I, however, had not come needing to stand or die here, and thus still thought to look outside the cage we shared. That simple inclination, I realized in a dizzying flash, might constitute a kind of super-power here, if used cleverly.
That night I fished Procurement’s own extensive data banks, then reduced my findings to a single, easily comprehensible page. Next morning, I walked into Lexa’s office and asked her to join me at my terminal.
She raised a brow in surprise, and came to lean, too closely as usual, over my shoulder. This time, I didn’t flinch, and I could tell she noticed.
“What’s this then?” she asked.
“The top list shows price ranges for extensive real-estate holdings on several desirable planets, all of which were available for purchase just prior to my departure from Earth. The middle list contains my conservative guesses at the likely net worth of Longhorn 6’s most prosperous resource bosses, including yourself.”
“That’s any of your business why?” she asked; then, before I could respond, she snorted, “Ridiculously conservative, actually.”
“I didn’t have access to sufficient data to be more accurate. This longer list down here contains my much more educated estimates of probable return over just five years on any of the investments listed above.”
Lexa leaned even harder into my shoulder to scan the bottom list with increasing interest, shoving her breasts against my back. “Impressive, but why should I care about real estate stuck halfway across the galaxy?” she asked, breathing the question into my ear.
“Why shouldn’t you care?” I replied, shrugging her off as I stood and turned to face her squarely. “That seems a better question.”
She just stared, trying, it seemed, to make sense of my answer, or perhaps of my behavior in general.
“This resource keeps meticulous track of every item on every cargo manifest, and every passenger or crew member aboard any vessel traveling within 40,000 light years of this station,” I said. “That’s how we locate what we wish to ‘procure.’ The planetary assets I’ve listed here are all far closer than that. Why ignore them?”
She just seemed startled by my denseness. “There are lots of ways to steer a slice of cargo from its intended route. We can lure an entire ship here, if needed. But how am I supposed to finesse some big chunk of Elysium 17 over to Longhorn 6? If anybody here wanted to purchase planetary real estate, he’d go there to enjoy it. I bring items here for people who need to have them here.”
“Money moves independently of the land that generates it, Lexa. Money’s easier to move than any other item in the universe. You of all people know that. Does no one here want to move the kind of money I’ve listed here as well?”
Lexa grew uncharacteristically silent for the second time in five minutes. I could see gears grinding into reverse behind her eyes.
“Every person on that list could nearly double their hoard within ten years,” I said into her silence, “just by going to see a decent realtor.”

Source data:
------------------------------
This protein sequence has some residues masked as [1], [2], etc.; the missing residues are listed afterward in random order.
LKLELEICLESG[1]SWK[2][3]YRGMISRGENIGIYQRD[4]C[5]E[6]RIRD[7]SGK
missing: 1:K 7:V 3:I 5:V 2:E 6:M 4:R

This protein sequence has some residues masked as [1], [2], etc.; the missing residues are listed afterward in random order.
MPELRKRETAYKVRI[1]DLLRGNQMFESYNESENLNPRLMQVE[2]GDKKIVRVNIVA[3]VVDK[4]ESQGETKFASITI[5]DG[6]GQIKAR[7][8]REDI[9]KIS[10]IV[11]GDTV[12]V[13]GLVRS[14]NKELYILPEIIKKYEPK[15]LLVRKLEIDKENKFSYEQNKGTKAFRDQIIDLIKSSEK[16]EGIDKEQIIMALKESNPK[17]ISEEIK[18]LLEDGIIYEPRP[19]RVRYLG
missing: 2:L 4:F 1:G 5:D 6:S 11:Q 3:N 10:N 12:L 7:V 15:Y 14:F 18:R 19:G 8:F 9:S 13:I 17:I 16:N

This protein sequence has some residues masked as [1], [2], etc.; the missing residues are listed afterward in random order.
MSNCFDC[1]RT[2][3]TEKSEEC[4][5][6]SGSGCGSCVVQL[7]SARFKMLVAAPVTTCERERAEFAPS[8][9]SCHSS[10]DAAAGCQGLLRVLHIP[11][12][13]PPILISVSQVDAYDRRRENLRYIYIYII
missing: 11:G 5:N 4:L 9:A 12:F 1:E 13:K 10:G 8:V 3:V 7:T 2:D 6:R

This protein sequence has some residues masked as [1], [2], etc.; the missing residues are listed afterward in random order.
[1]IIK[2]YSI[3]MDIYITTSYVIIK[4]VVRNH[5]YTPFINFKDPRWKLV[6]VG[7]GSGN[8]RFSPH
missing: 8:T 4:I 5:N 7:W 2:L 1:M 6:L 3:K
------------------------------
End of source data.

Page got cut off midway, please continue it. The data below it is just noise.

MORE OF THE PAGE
“There... are no realtors here,” she said, half gaping as my point finally pierced her shield of entrenched assumptions.
“There’s one,” I said. “This is what I’m trained to do, Lexa. Remotely, if necessary. Interested in an untapped market for something more lucrative than the occasional case of luxophore vials or taze-guns? Something for the more discriminating customer?”
“Well, well, well,” she murmured, gazing inward now.
I had never seen her so off balance, and I grabbed the opportunity. “I know where and how to look for bargains. I can recognize a trap and scam the scammers in this market. I understand the language, the games, the miles of documentation involved, the legal and financial knots and how to cut them. I just need you to start tilling the soil here while I get on the net and troll around.”
“Well, well, fucking well,” she said, grinning at something other than my tits and ass for once.
Lexa wasted no time. By the following morning, Procurement’s unlikely rising star had an office of her own. Our discriminating customers would, of course, need to feel that they could take me seriously. I even found the nerve to suggest that turning down the sexual brinksmanship a little might crank up my productivity even further. To my quiet amazement, Lexa had just nodded with a wry look of—was that actual respect—or just pragmatic avarice?
Most importantly, my new office contained a terminal with access to unrestricted communications. I could hardly manage complex, mega-real estate transactions, after all, without engaging in research and communication beyond Longhorn 6. My plan seemed to be working even better than I’d hoped.
As my fortunes rose, Robbin’s ‘supportiveness’ increased. I finally got the picture when he came by one afternoon to ask if I’d have a drink with him at the Blue Muse: a pricey eatery I’d heard about, but never dared to enter, given the debt I was already incurring just by breathing here under Lexa’s sponsorship. When I reminded him of my strapped condition, he just looked surprised and said the drinks would be on him, of course. Though he also assured me that, given my amazing progress, I’d surely be settled up with Lexa in record time.
The Lemon Drops we ordered must have cost him dearly in their frosty flutes of real glass. They contained at least a squeeze of real lemon; I found a seed in one of mine. Ignited by the liquor, his charm grew almost incandescent, and I was very flattered—still incredulous, in fact, that a guy this cute would even notice me. A few weeks earlier, I’d probably have lunged at the extra shelter his affection might lend me. But as pretty as he was, and as helpful as he’d been, he was a creature of this place which I now hoped to leave soon. I owed him, yes, but I could not pretend to love him. I laughed at his witticisms, and expressed my gratitude for his many kindnesses, but continued to pretend I didn’t understand how much more he wanted.